The seed/feed process according to the invention is preferably performed in the presence of a surfactant. The surfactant may be ionic or nonionic. Ionic surfactants are preferred. Ethoxylated nonylphenols are examples of nonionic surfactants. Suitable anionic surfactants are alkylsulfonates and especially the sodium salts of sulfosuccinic acid esters. N-Alkylammonium salts, such as for example methyltricaprylammonium chloride, may be mentioned as cationic surfactants. Salts of sulfosuccinic acid esters are preferred. The surfactant is used in a quantity of 0.05 to 5 wt. %, preferably of 0.1 to 2 wt. %, relative to the aqueous phase.

Hydrophilic polymeric stabilisers may furthermore be use, for example polyethylene oxide, low molecular weight polyvinyl alcohol, polyvinylpyrrolidone, vinyl alcohol/vinyl acetate copolymer containing 12 or 40 mol% of vinyl acetate units, the sodium and potassium salts of styrene/acrylic acid copolymers containing 40 to 60 mol% of acrylic acid, vinyl acetate/crotonic acid copolymer, the reaction products of styrene/maleic anhydride copolymer, vinyl acetate/maleic anhydride copolymer, ethylene/maleic anhydride copolymer, N-vinylpyrrolidone/maleic anhydride copolymer with hydroxyalkyl or aminoalkyl (meth)acrylates, monosodium salt of styrene/maleic acid copolymer and particularly preferably the latter containing 60 mol% of styrene.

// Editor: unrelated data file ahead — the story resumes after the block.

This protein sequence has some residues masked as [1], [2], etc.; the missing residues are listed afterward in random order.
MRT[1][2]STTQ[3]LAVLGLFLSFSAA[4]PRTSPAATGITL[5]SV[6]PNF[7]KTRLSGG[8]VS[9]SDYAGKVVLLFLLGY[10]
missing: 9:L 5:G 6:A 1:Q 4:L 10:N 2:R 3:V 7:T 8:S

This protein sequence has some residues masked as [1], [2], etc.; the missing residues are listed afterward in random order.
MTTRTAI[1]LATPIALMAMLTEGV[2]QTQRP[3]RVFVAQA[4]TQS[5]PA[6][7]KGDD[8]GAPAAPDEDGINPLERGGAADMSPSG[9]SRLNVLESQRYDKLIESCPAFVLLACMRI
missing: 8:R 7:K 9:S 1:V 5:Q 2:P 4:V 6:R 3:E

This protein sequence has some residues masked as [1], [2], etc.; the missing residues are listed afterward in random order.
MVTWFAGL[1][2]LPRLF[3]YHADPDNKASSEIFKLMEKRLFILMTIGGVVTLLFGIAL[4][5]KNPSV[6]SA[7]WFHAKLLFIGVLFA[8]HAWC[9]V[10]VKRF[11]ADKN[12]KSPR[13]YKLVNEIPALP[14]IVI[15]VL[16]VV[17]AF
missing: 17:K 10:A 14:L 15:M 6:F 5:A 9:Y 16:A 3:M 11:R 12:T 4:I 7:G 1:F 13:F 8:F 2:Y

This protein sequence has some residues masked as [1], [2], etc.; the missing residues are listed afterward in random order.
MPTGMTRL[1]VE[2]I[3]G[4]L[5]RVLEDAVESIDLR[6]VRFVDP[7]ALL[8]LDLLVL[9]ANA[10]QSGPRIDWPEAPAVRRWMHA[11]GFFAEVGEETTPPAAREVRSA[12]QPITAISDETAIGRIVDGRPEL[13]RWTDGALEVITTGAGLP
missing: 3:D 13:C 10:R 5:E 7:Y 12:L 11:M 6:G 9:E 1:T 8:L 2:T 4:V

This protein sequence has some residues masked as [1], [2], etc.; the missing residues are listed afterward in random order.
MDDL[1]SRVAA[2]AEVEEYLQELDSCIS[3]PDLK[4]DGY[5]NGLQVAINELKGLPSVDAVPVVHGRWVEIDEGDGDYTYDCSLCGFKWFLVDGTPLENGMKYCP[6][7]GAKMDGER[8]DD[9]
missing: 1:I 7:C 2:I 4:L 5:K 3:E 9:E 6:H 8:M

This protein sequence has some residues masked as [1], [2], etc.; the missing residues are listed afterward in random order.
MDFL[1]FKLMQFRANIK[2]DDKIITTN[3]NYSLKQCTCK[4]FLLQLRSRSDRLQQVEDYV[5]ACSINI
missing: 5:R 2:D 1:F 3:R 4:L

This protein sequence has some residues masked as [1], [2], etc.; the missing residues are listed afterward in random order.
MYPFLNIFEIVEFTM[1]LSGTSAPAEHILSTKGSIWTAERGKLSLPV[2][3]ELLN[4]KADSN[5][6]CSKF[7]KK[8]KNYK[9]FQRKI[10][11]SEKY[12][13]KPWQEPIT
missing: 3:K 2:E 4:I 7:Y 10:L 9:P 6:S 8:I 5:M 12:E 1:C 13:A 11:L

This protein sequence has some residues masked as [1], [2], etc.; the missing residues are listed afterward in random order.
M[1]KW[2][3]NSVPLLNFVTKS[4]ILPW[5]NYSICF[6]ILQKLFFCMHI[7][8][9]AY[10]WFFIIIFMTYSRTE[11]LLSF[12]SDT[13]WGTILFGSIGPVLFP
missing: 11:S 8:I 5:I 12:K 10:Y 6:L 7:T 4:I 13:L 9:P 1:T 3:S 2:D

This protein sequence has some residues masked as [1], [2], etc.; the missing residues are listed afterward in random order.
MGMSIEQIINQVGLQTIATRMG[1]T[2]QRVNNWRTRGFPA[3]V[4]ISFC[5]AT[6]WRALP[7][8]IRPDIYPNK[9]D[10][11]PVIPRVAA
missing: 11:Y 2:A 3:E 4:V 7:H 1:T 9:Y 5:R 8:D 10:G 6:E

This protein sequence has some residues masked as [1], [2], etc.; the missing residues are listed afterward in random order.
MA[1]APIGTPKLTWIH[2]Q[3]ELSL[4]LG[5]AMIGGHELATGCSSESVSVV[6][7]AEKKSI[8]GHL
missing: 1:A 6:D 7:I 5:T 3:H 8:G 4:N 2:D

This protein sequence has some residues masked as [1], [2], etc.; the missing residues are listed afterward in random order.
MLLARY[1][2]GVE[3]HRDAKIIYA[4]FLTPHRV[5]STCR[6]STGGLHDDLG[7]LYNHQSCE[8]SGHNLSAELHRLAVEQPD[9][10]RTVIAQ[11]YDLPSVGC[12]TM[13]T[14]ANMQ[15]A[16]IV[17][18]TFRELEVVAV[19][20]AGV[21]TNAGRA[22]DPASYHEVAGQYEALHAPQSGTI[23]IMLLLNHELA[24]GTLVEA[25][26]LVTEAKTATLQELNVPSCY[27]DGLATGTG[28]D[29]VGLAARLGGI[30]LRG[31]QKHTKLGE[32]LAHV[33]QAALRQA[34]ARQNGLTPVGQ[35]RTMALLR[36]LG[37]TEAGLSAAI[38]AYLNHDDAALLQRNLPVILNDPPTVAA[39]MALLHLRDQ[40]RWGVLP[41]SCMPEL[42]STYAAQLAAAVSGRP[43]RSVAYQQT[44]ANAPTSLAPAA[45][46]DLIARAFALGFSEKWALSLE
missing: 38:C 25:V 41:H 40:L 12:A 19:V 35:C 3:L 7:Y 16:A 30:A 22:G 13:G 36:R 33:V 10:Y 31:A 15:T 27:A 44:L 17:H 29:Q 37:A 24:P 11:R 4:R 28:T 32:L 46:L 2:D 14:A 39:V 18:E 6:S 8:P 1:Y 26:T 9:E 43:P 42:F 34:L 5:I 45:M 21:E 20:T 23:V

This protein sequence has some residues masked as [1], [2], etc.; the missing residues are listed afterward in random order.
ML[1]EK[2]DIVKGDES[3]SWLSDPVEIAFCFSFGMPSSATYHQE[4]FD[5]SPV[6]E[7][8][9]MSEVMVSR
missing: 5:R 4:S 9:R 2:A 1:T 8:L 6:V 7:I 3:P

In the static process, the monomer or monomer mixture and initiator are fed at room temperature, but in any event at a temperature at which the initiator used is inactive. The rate of addition of the feed is not highly critical. The feed is normally added to the suspended seed within 5 to 120 minutes. In the dynamic process, the initiator may be present in the reaction vessel from the outset or may be added together with the monomer or monomer mixture under polymerisation conditions. For the purposes of the seed/feed process according to the invention, the monomers are C1 to C22 esters of acrylic and methacrylic acid as well as silane monomers according to EP-A417 539, U.S. Pat. Nos. 5,646,210 and 5,716,771. C1 to C8 alkyl esters are preferred, in particular C1 to C4 alkyl esters of methacrylic acid. The following may be mentioned by way of example, ethyl methacrylate, n-propyl methacrylate, iso-propyl methacrylate, n-butyl methacrylate, iso-butyl methacrylate. Methyl methacrylate is very particularly preferred. The added mixture may also contain a proportion of crosslinking agents. Suitable crosslinking agents are ethylene glycol dimethacrylate, trimethylolpropane triacrylate, butanediol dimethacrylate, triethylene glycol dimethacrylate and allyl methacrylate. The proportion of crosslinking agents may be, for example, 0.1 to 25 wt. %, preferably 0.5 to 15 wt. %, relative to the monomer mixture.